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Turn Up the Sweet for Summer Desserts

By Karen Page and Andrew Dornenburg
Wednesday, June 6, 2007; F05

We'd bet that some of the best wine and food pairings of your life -- perhaps port with Stilton cheese, or Sauternes with foie gras -- have sweet wines to thank for their role in elevating the match.

Sweet wines perform magic with desserts, too, of course. Summer desserts celebrating sweet-tart berries, from blueberry sorbets to strawberry shortcake, harmonize with wines featuring similar flavors.

Fresh strawberries and sweeter champagnes are a timeless pairing. Raspberry-almond cake brings out the luscious berry notes in port, as it did with the 2000 Osborne Late Bottled Vintage Porto we opened the other night.

The single most dessert-friendly wine around is arguably Moscato d'Asti, and it's especially easy to taste why alongside berry desserts. Get a bottle of this slightly sweet, semi-sparkling, low-alcohol wine now to chill and enjoy with the first berry desserts of the season, and we can virtually guarantee you'll be buying it all summer long -- as you should, because this is also a wine you'll want to drink fresh.

Some of the better makers of Moscato d'Asti to keep an eye out for include Bera, Caudrina, Saracco and La Spinetta. However, we've yet to encounter one we didn't enjoy. Case in point: our first sip the other night of Nivole Michele Chiarlo , which is somewhat drier than others we've tasted. It reached its apex when paired with Andrew's homemade strawberry shortcake. The secret? He drizzled a tablespoon of the wine on the berries and then added a dash to the fresh whipped cream, so that the wine in the dessert served as a bridge to the wine in the glass, which lifted the flavors of both.

With shortcake, we've also enjoyed sweet Vouvray -- but the creamier the berry dessert, the more likely we are to turn to a Sauternes. One of the most ethereal pairings we've ever tasted was during a summer visit to Blue Hill at Stone Barns, where friends treated us all to a bottle of Chateau d'Yquem, one of the world's great Sauternes, to accompany berry crepes served with a creamy coconut tapioca. Sauternes exalts tropical flavors.

Mary Cech and Jennie Schacht, authors of "The Wine Lover's Dessert Cookbook" (Chronicle Books, 2005), underscore the important point that because many sweet wines are produced in such small quantities, their availability is limited.

"Because specific brands can be so hard to find, it's best to ask trusted wine retailers for recommendations for the style you're seeking among those they carry," Cech told us. Schacht added: "As a general rule, the darker the berry, the darker the wine you'll want to pair with it." A few examples:

· Strawberries: demi-sec champagne, muscat de Rivesaltes.

· Raspberries: Sauternes, sparkling wine, sweet Vouvray.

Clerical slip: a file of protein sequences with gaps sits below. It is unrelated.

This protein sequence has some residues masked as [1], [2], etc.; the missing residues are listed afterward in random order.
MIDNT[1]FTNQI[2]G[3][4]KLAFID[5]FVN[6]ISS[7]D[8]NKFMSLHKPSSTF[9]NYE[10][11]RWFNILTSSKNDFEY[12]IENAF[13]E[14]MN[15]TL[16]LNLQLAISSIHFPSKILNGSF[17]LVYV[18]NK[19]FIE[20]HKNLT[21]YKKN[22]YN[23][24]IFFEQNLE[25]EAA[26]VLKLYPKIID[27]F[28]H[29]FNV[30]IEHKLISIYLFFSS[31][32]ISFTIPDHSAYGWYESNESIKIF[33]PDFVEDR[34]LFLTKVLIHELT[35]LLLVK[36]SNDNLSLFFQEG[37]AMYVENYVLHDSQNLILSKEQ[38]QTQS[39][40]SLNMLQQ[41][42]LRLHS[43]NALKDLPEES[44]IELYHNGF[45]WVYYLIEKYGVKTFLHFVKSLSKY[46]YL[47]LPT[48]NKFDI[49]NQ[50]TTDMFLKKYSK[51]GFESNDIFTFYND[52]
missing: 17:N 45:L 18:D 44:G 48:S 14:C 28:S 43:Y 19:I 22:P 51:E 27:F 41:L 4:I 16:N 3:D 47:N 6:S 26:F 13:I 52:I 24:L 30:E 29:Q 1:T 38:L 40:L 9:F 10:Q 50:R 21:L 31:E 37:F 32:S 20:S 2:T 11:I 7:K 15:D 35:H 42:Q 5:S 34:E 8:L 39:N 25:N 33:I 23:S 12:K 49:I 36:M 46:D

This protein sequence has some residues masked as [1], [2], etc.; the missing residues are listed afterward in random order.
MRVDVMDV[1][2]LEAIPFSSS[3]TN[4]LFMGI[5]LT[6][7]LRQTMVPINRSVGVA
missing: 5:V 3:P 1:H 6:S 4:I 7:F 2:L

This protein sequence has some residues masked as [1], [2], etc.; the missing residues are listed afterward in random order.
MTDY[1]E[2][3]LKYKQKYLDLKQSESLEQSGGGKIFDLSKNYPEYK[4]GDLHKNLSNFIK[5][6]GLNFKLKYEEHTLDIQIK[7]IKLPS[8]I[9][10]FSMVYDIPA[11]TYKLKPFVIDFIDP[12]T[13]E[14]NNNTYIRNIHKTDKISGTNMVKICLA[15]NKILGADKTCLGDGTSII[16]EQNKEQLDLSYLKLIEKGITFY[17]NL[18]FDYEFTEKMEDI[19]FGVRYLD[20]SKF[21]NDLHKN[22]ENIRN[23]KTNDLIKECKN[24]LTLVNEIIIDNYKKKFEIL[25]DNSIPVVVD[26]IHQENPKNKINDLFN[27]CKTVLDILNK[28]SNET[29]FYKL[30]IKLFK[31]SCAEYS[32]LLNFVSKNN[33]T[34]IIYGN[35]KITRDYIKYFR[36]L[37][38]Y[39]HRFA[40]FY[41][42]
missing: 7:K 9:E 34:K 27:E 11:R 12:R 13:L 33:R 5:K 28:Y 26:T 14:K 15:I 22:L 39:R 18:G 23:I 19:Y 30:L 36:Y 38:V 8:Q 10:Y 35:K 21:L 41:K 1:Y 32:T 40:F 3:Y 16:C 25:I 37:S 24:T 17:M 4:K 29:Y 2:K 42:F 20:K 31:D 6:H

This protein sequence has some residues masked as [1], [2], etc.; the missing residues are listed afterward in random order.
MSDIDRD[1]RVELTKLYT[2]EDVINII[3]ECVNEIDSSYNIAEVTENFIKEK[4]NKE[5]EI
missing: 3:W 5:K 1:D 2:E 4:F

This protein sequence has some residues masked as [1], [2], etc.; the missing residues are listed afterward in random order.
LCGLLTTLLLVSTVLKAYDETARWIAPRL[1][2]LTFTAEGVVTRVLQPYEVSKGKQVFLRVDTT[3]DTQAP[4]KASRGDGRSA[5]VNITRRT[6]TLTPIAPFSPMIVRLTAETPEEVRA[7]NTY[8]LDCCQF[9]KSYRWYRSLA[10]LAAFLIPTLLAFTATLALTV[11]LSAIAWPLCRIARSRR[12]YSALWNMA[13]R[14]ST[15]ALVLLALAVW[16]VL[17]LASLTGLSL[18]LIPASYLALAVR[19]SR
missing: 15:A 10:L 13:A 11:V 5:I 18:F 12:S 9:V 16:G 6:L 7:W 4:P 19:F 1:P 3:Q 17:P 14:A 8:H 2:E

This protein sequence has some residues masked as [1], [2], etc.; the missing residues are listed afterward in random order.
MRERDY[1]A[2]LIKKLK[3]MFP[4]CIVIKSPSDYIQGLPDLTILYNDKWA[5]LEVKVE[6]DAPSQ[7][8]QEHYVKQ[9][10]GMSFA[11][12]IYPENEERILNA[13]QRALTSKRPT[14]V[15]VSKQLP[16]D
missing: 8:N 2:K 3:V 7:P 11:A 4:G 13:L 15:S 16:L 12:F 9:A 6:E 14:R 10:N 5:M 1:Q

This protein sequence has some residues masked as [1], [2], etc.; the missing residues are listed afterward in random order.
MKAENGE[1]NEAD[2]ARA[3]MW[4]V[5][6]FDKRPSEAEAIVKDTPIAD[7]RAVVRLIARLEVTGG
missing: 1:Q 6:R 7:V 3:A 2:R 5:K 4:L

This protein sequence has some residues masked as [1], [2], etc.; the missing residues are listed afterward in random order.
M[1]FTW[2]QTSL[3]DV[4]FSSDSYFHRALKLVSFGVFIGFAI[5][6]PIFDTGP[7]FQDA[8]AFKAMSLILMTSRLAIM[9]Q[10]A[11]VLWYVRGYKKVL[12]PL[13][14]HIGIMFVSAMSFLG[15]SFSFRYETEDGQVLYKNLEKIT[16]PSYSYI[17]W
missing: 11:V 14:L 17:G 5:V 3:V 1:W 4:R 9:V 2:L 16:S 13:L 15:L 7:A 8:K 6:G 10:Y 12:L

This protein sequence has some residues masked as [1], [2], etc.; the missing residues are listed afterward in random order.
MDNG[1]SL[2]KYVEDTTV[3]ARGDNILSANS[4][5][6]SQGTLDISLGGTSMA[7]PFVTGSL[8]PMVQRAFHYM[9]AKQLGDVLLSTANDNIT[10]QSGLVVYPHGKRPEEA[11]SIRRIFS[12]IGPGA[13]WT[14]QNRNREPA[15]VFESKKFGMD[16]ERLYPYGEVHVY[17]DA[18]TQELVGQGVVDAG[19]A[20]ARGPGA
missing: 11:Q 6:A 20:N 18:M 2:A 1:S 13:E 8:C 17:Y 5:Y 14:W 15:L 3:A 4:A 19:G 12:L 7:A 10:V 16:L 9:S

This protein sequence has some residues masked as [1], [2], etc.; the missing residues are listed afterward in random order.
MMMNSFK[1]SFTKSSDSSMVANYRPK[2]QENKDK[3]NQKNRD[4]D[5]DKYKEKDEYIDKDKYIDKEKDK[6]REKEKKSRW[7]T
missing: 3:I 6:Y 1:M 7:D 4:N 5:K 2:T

· Blueberries: Brachetto d'Acqui, Graham's Six Grapes Port.

· Blackberries: black muscat, Brachetto d'Acqui.

Dominique and Cindy Duby, Vancouver-based husband-and-wife patissiers, chocolatiers and authors of "Wild Sweets: Exotic Dessert and Wine Pairings" (Whitecap, 2006) recommend taking texture into consideration, too.

For lighter desserts such as fruit soups, turn to a sweet sparkling wine such as Moscato d'Asti, Asti (the fully sparkling wine formerly known as Asti Spumante) or Cremant. The Dubys praised Inniskillin's and Jackson Triggs' sparkling ice wines from Canada as worth the splurge.

For cake-style desserts such as strawberry shortcake or custardy cakes, the Dubys recommend an ice wine such as those produced by Canada's Inniskillin. "A late-harvest wine or Tokaji would work, too," Cindy Duby said. They both enjoy Sumac Ridge Pinot Blanc Icewine, she said.

"For berry pies and other crusted desserts such as cobblers or crumbles, we suggest wines with citrus notes, such as a French Sauternes, or a late-harvest or botrytis-affected chardonnay, sauvignon blanc or chenin blanc," Dominique Duby added.

Given all the choices available, it's helpful to have a couple of go-to wines for pairing with berry desserts. We were happy to learn recently that Mark Kibbe, executive manager of the historic 1789 restaurant in Georgetown, shares two of ours.

With lighter desserts or those made with strawberries, Kibbe turns to Braida Brachetto d'Acqui , a very light, slightly effervescent red wine that he points out has strawberry notes. Unlike Moscato d'Asti, Brachetto d'Acqui even pairs well with dark chocolate desserts. With heavier desserts or those featuring heavier berry sauces, Kibbe recommends Quady Elysium , a black muscat from California that, while heavier, is still refreshing.

And if you're having friends to dinner who have always "been there, done that," just pour them a champagne flute of chilled Poochi- Poochi sparkling sake, which has a citrusy pear creaminess that pairs beautifully with berry sorbets. Its bubbles make it as much fun to drink as it will be to ask them to guess what it is.

Andrew Dornenburg and Karen Page, award-winning authors of "What to Drink With What You Eat," can be reached through their Web site,http://www.becomingachef.com, or atfood@washpost.com.